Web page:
The Herald Harare
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LEAD acid battery producer Chloride Zimbabwe is set to begin exports into Angola in the first quarter of 2017, as the company seeks to capitalise on the Reserve Bank of Zimbabwe’s 5 percent export incentive, a senior official has said.Chloride is a wholly owned subsidiary of Amalgamated Regional Trading (ART) Corporation.

Speaking on the sidelines of a tour of the company by Chief Secretary to the President and Cabinet Dr Misheck Sibanda yesterday, ART Corporation group chief executive Mr Tapiwa Ameer said the company already exports to four countries and anticipates to grow the market, as it expands its regional footprint.

The company already exports at least 20 percent of its production to Malawi, Zambia, Mozambique and the Democratic Republic of Congo. Zambia is Chloride’s biggest export market.

« We should be able to start exporting into Angola in the first quarter. It is a market we are still exploring, » he said adding there was great potential in Angola.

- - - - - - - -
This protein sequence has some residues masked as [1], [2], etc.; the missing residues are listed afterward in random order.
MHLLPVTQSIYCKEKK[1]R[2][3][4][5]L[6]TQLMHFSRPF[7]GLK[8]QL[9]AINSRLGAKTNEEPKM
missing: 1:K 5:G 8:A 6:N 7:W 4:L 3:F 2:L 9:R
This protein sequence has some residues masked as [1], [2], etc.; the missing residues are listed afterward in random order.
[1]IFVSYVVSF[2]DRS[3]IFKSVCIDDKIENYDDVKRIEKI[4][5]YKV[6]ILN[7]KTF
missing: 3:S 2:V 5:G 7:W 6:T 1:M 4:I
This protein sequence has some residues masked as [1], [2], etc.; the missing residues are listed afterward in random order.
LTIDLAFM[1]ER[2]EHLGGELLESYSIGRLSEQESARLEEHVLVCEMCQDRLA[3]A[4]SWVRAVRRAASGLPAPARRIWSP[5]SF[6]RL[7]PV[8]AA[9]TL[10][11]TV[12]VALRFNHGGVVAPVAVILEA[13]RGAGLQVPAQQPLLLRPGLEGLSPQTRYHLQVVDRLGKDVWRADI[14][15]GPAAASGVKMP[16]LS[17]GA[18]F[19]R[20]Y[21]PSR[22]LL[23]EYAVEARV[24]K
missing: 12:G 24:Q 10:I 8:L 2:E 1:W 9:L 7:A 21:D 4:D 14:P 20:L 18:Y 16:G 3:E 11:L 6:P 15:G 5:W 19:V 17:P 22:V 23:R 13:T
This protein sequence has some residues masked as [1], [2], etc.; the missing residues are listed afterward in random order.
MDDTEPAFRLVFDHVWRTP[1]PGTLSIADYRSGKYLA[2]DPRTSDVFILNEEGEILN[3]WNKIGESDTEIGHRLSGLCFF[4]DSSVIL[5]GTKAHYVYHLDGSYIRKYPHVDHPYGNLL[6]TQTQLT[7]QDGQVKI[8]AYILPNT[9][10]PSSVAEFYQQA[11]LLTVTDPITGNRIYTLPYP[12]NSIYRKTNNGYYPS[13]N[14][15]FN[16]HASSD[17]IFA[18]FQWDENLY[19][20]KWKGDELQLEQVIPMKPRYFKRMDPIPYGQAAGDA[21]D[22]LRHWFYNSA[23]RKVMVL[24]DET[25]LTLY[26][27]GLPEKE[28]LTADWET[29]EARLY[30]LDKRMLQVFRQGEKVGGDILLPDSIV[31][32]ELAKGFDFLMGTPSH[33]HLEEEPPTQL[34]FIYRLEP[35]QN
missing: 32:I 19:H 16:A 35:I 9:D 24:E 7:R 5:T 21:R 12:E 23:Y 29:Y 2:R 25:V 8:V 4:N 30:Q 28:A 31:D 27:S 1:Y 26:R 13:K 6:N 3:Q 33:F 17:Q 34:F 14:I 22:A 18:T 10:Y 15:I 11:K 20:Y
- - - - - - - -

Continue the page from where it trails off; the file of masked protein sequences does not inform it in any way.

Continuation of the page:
Chairman Mr Thomas Utete Wushe also indicated that the promulgation of the Statutory Instrument 64 of 2016 has helped boost the company’s market share and production.

In line with this, Chloride would also continue scouting for export markets in the region to cash in on the bond notes export incentive.

« We have always been an export oriented company. Now we are positioning ourselves to exploit the bond note export incentive as we expand our market in the region.

« The SI64 and import duty waiver on capital goods also helped us, it has made it easy for us to import raw materials and enhance production, » he said.

Dr Sibanda thanked the Chloride management for investing in production, which has helped reduce the cost of its products.

« We appreciate the role you are playing to propel the goals of Zim-Asset and the 10-point plan. As Government we will play our part to facilitate the growth of industry and ease of doing business, » he said.

Chloride imports raw materials which include liquid acid, battery containers, soda ash and various furnaces additives mainly from South Africa, Botswana and other regional and international countries. The company now operates at 100 percent capacity utilisation producing 30 000 batteries a month following the promulgation of the SI64 as well as the installed capacity.

The local market size for automotive batteries in Zimbabwe is about 25 000 units and Chloride commands an estimated 63 percent of that market.

Chloride anticipates to further increase production and push out imports while subsequently increasing exports into existing new regional markets.